by George O'Toole
I have studied bacterial biofilms since I joined Roberto Kolter's lab at Harvard Medical School in 1995. I "discovered" biofilms as I was finishing my graduate work at Wisconsin and continued tracking the literature backwards after I joined Roberto's lab. The oldest reference I could find was from the 1920s – a Navy report on hull biofouling cited in another paper I had read.
The Genesis Quest is a tour-de-force recount of the eclectic effort to understand the origins of life on Earth, authored by science writer Michael Marshall. Here is a tale that spans from prebiotic chemistry to protocells, interlaced with tales of the idiosyncrasies of the scientists involved...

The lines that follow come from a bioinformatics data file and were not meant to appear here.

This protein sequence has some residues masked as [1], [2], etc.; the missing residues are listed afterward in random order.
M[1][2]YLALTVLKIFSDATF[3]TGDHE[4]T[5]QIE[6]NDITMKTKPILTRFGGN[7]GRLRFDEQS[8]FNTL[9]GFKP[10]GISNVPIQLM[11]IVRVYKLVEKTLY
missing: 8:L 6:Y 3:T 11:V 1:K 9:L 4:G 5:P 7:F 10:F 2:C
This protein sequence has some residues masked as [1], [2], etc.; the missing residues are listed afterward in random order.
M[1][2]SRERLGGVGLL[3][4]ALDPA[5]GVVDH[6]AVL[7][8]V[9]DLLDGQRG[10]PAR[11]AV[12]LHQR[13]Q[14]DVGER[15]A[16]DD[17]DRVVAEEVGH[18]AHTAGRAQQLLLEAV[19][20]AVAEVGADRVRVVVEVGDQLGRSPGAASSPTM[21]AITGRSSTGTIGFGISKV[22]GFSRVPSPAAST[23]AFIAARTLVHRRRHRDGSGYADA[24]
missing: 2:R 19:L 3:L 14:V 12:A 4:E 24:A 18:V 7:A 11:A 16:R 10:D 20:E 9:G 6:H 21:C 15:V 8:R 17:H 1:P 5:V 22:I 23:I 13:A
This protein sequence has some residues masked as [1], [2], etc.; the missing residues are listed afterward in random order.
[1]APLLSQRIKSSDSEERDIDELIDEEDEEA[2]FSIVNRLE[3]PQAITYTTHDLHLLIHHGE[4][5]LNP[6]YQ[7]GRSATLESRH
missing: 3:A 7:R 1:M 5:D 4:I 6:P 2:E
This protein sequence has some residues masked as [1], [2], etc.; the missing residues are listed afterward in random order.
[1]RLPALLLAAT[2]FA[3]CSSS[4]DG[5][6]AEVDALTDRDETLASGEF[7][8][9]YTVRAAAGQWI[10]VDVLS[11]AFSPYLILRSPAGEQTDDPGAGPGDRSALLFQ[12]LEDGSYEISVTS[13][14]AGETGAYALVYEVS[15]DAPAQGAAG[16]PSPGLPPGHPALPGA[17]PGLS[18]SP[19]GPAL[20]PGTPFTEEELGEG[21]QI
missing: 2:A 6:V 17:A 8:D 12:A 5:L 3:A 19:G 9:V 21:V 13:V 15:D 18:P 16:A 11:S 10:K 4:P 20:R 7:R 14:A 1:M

Some thirty years ago it was my good fortune to sit in an airplane next to the famed marine microbiologist, the late Holger Jannasch, of the Woods Hole Oceanographic Institution. He shared with me stories of his deep-sea explorations, especially his voyages in the submersible Alvin. These included visits to the recently discovered deep sea hydrothermal vents...
In a Perspective piece in Nature Reviews Microbiology, Fernando Baquero of the Ramon y Cajal University Hospital in Madrid and Bruce R. Levin of the Antibiotic Resistance Canter at Emory University present a most thoughtful essay on the ways antibiotics kill bacteria (or don't). To explain the curious title and what's behind it, let me quote their introductory paragraph: